As I have mentioned many times, issues related to the world champion Baltimore Ravens (still enjoying typing those words) are about as close to serious religion news as my local newspaper gets, most of the time. However, let me stress that for the old guard in Charm City there is only collection of gridiron saints that commands more respect and that would be players from the golden years of the Baltimore Colts.
So consider the emotional impact of this news story from The Baltimore Sun:
He was a bearded, Bunyanesque defensive tackle whose rugged play helped the Baltimore Colts to three straight division championships in the 1970s. But Tuesday, when Joe Ehrmann addresses a national gathering convened to deal with the problem of child sexual abuse in sports, he'll take part in one of the most meaningful huddles of his life.
His words will weigh heavily on the audience at the two-day Safe to Compete summit in Alexandria, Va., because Ehrmann ... is himself a survivor of child sexual abuse. He still feels tremors from that trauma.
"It hemorrhages your soul for a lifetime," said Ehrmann, who, at 12, was raped by two men at a campground near Buffalo, N.Y. "That's the leukemia [of sexual abuse]. It might go into remission, but it never goes away.
"I'm 63 and my life has been a long and painful journey. It didn't have to be this way, if society wasn't so shameful, and if I'd had the help [afterward] that I needed. I wouldn't want anyone else to go through that."
Now, I edited out one tiny, but crucial, phrase from that anecdotal lede.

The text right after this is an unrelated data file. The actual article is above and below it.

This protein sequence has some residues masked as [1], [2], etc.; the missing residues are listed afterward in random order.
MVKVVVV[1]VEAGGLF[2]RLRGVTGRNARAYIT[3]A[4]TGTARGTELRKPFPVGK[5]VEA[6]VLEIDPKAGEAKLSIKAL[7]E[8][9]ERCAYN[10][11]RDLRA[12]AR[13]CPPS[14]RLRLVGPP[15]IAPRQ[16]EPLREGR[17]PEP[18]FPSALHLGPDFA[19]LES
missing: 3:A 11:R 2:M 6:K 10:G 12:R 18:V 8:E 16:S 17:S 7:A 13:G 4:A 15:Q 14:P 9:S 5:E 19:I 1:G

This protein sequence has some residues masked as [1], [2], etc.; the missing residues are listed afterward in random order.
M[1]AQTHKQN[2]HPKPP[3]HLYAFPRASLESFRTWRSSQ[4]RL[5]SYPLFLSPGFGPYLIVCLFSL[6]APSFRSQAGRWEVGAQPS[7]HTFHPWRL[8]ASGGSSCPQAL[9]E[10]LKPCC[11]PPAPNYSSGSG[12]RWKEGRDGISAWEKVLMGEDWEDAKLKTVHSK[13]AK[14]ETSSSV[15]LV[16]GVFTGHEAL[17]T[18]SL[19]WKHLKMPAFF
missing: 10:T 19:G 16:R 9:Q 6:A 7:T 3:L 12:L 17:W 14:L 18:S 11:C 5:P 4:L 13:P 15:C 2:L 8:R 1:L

As it turns out, Ehrmann's biography includes one or two other notes related to his soul-barring appearance at that podium. Every so briefly, the Sun team mentioned that the former coach is also a "minister" and "motivational speaker."
For starters, this raises an interesting Associated Press Stylebook question: Why isn't this particular Colts legend referred to on first reference as "the Rev. Joe Ehrmann"?
Yes, this is a picky point. However, I would argue that it is highly relevant to the nature of this man's message on this hellish subject. It is hard to imagine that his faith will not enter into his remarks on such a personal, painful issue.
So what does the Sun tell us about his ministry?
You have, alas, already read it all. The word "ministry" appeared and that was that. Yes, this is obvious religion ghost territory.
Joe was a professional football player, named Man of the Year while playing for the Baltimore Colts. During his football career, Rev. Ehrmann matriculated at Dallas Theological Seminary and Westminster Theological Seminary, and was ordained in 1985. Currently a preaching pastor at Grace Fellowship Church, Rev. Ehrmann is known for his dedication and commitment to Baltimore City's betterment. He's the co-founder of Baltimore's Ronald McDonald House, the founder of The Door—an inner city, community-based ministry, and is president of Building Men for Others Ministry, which addresses issues of masculinity and its correlating themes of boyhood, manhood, husbandry and fatherhood. Joe has been called "The Most Important Coach in America" by Parade magazine (8/04), and is the subject of the NY Times bestseller, "Season of Life."
I understand that, in the wake of the scandal at Penn State, the sexual abuse of children by coaches and other sports-related volunteers is a hot sports story. That's the topic that should dominate this story, especially in the sports pages of a major urban newspaper. I get that.
Nevertheless, why write a story about a football man who is also an ordained clergyman and avoid the second half of that equation, especially when addressing a story so rooted in questions about sin, pain, healing and grace?